This is the dilemma I wrestle with, the feelings I must explore, the doubts I must address and really deal with.

Perhaps I need to reframe the question, and look to forgive myself for who I am now, who I have become, and deal with the hurt I have let burn inside of me. Yes, I need to let it go, and be who I really am deep inside. I might even like him, a lot.

—Neal Lemery, 1/3/2015

A Courageous Dilemma


We often think heroes are the folks somewhere else, the people on the front page or on the TV news, people who have done something amazing. They’re the people meeting the President, getting a medal.

But, we have heroes here, right in my town. And, sometimes, I get to be a witness to some amazing acts of courage and determination to just do the right thing.

A friend of mine is facing a serious dilemma. Their work, and their values and morals, and what is truly in their best interest are now at loggerheads. Life isn’t working out the way they want it, and there’s a lot of conflict, a lot of strife.

And, it’s becoming clear that the right thing to do is make some big changes, and to move on. That means giving up some things that are near and dear to their heart. Yet, they aren’t able to fully live their morals and values the way things are now.

They are at the crossroads, and the road is muddy, and there are a lot of questions, and not as many answers.

My friend has wrestled with all of this, and keeps coming back to thinking they need to live their morals and values, and be true to themselves, to honor their core values. And, when they’ve looked at their dilemma in that way, the choices become clear, and the path ahead opens up, and they can move forward.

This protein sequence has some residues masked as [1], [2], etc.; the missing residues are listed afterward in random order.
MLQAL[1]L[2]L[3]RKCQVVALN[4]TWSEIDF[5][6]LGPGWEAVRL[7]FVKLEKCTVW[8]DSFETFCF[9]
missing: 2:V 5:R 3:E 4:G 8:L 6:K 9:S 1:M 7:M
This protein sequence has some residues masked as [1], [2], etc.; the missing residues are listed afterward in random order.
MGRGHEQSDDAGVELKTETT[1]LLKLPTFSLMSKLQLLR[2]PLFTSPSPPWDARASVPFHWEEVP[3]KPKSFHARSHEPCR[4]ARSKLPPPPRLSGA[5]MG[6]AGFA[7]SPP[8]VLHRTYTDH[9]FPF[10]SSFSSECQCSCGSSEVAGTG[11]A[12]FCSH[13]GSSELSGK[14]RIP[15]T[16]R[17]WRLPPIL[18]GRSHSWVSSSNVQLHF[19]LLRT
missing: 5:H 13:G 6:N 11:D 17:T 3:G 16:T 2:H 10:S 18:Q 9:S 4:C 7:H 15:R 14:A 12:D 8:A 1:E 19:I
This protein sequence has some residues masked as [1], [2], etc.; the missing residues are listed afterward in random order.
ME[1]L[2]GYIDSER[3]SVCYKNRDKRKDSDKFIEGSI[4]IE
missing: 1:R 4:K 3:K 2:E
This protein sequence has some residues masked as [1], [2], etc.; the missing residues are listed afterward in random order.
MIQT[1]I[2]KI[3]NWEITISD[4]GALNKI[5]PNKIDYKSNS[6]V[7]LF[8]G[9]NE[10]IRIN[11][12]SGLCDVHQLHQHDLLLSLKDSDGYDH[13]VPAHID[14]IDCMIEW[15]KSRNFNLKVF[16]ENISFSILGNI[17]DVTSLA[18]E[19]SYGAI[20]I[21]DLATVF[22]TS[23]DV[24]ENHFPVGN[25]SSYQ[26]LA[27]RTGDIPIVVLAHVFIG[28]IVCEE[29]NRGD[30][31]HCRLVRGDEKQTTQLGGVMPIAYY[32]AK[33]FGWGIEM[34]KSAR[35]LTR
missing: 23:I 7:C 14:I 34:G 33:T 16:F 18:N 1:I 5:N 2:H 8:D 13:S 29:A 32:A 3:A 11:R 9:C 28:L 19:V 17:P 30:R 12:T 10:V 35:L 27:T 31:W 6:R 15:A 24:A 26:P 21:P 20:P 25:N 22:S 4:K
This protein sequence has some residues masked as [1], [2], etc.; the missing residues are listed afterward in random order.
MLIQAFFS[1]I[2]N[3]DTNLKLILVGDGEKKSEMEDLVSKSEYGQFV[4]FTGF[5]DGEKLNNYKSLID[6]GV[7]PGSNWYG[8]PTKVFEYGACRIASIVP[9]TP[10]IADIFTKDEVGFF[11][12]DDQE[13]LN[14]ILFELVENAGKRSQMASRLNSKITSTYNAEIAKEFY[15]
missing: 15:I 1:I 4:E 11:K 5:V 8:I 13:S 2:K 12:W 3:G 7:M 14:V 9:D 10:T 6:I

They’re unstuck, now, and they’ve figured it out. Do the right thing, be true to their values, and find the courage to move ahead, to embrace change. Once they’ve come around to living life according to their beliefs, the choices are a lot easier, a lot clearer.

This conflict hasn’t been easy. There’s been a lot of sleepless nights, a lot of conversation over coffee with friends, a lot of wandering in the desert of uncertainty and doubt. And, in that darkness, they’ve found their stars again, and they’ve refocused on their beliefs and morals. Their compass has found True North again, and they are ready to make their move.

I’ve helped, just a bit, in that journey. I’ve listened, and put my judging and second guessing to the side. My role as friend in all this has been to listen, and to repeat back to them what they are saying, so they can hear their own words, their own values, through another voice.

My friend has figured it out. I don’t need to decide for them, and I don’t need to analyze the dilemma through my own values and beliefs. I just need to let them hear what they are saying, and let they say and hear their own advice, their own solution to their dilemmas.

I’d want that for me, when it’s my turn in the box of paradox, dilemma, and conflict. Someone to hold up that mirror, and let me see myself for what I am, and for what I believe in, and want to achieve. We all need that person in our lives to give us permission to get out the compass, and find our True North.

My friend is moving on, taking steps now in the direction they’ve chosen, and feeling pretty happy about it. They aren’t expecting to get a medal from the President, but they deserve one, for being courageous and for doing the right thing.

Neal Lemery 11/5/2013